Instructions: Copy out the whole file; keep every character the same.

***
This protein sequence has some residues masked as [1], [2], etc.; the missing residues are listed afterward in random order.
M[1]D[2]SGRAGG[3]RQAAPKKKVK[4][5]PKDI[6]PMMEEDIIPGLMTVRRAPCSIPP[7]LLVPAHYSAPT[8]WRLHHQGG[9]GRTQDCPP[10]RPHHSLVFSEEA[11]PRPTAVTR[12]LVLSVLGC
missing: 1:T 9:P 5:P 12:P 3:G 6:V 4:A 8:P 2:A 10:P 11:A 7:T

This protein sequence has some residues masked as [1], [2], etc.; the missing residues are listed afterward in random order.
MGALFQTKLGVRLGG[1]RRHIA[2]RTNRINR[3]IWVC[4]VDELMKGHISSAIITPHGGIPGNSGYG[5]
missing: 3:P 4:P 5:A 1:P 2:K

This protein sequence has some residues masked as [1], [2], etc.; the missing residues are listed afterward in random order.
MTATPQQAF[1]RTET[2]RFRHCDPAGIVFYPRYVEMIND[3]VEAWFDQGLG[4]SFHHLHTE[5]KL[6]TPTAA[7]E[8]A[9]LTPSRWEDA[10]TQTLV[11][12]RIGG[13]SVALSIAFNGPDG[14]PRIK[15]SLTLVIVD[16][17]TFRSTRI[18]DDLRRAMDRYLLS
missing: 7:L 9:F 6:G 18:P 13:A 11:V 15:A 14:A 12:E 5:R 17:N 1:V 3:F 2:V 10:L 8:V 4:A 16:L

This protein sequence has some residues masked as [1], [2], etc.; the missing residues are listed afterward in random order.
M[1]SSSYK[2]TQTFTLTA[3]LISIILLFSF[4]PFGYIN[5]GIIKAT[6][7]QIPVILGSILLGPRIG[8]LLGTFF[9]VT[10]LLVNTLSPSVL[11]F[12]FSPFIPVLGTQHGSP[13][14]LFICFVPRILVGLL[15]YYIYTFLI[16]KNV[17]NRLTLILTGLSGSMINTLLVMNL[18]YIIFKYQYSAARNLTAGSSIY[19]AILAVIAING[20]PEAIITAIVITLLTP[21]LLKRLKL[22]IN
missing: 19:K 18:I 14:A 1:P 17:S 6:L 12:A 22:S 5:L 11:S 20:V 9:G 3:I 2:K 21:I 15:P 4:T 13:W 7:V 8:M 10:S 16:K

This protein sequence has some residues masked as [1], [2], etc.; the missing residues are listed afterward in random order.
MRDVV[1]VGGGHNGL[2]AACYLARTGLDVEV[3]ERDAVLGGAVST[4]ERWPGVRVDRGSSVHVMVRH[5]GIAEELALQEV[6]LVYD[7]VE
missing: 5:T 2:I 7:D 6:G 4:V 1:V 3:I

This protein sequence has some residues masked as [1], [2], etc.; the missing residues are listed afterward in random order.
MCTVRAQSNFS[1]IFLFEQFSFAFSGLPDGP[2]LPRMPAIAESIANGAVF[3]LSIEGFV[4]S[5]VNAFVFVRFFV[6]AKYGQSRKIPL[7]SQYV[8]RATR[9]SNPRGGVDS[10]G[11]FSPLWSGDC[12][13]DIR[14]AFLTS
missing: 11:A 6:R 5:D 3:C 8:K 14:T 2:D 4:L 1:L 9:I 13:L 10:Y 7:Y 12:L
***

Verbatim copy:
This protein sequence has some residues masked as [1], [2], etc.; the missing residues are listed afterward in random order.
M[1]D[2]SGRAGG[3]RQAAPKKKVK[4][5]PKDI[6]PMMEEDIIPGLMTVRRAPCSIPP[7]LLVPAHYSAPT[8]WRLHHQGG[9]GRTQDCPP[10]RPHHSLVFSEEA[11]PRPTAVTR[12]LVLSVLGC
missing: 1:T 9:P 5:P 12:P 3:G 6:V 4:A 8:P 2:A 10:P 11:A 7:T

This protein sequence has some residues masked as [1], [2], etc.; the missing residues are listed afterward in random order.
MGALFQTKLGVRLGG[1]RRHIA[2]RTNRINR[3]IWVC[4]VDELMKGHISSAIITPHGGIPGNSGYG[5]
missing: 3:P 4:P 5:A 1:P 2:K

This protein sequence has some residues masked as [1], [2], etc.; the missing residues are listed afterward in random order.
MTATPQQAF[1]RTET[2]RFRHCDPAGIVFYPRYVEMIND[3]VEAWFDQGLG[4]SFHHLHTE[5]KL[6]TPTAA[7]E[8]A[9]LTPSRWEDA[10]TQTLV[11][12]RIGG[13]SVALSIAFNGPDG[14]PRIK[15]SLTLVIVD[16][17]TFRSTRI[18]DDLRRAMDRYLLS
missing: 7:L 9:F 6:G 18:P 13:A 11:V 15:A 14:A 12:E 5:R 17:N 1:V 3:F 2:V 10:L 8:V 4:A 16:L

This protein sequence has some residues masked as [1], [2], etc.; the missing residues are listed afterward in random order.
M[1]SSSYK[2]TQTFTLTA[3]LISIILLFSF[4]PFGYIN[5]GIIKAT[6][7]QIPVILGSILLGPRIG[8]LLGTFF[9]VT[10]LLVNTLSPSVL[11]F[12]FSPFIPVLGTQHGSP[13][14]LFICFVPRILVGLL[15]YYIYTFLI[16]KNV[17]NRLTLILTGLSGSMINTLLVMNL[18]YIIFKYQYSAARNLTAGSSIY[19]AILAVIAING[20]PEAIITAIVITLLTP[21]LLKRLKL[22]IN
missing: 19:K 18:I 14:A 1:P 17:S 6:L 12:A 22:S 5:L 11:S 20:V 9:G 3:I 2:K 21:I 15:P 4:T 13:W 7:V 8:M 10:S 16:K

This protein sequence has some residues masked as [1], [2], etc.; the missing residues are listed afterward in random order.
MRDVV[1]VGGGHNGL[2]AACYLARTGLDVEV[3]ERDAVLGGAVST[4]ERWPGVRVDRGSSVHVMVRH[5]GIAEELALQEV[6]LVYD[7]VE
missing: 5:T 2:I 7:D 6:G 4:V 1:V 3:I

This protein sequence has some residues masked as [1], [2], etc.; the missing residues are listed afterward in random order.
MCTVRAQSNFS[1]IFLFEQFSFAFSGLPDGP[2]LPRMPAIAESIANGAVF[3]LSIEGFV[4]S[5]VNAFVFVRFFV[6]AKYGQSRKIPL[7]SQYV[8]RATR[9]SNPRGGVDS[10]G[11]FSPLWSGDC[12][13]DIR[14]AFLTS
missing: 11:A 6:R 5:D 3:C 8:K 14:T 2:D 4:L 1:L 9:I 13:L 10:Y 7:Y 12:L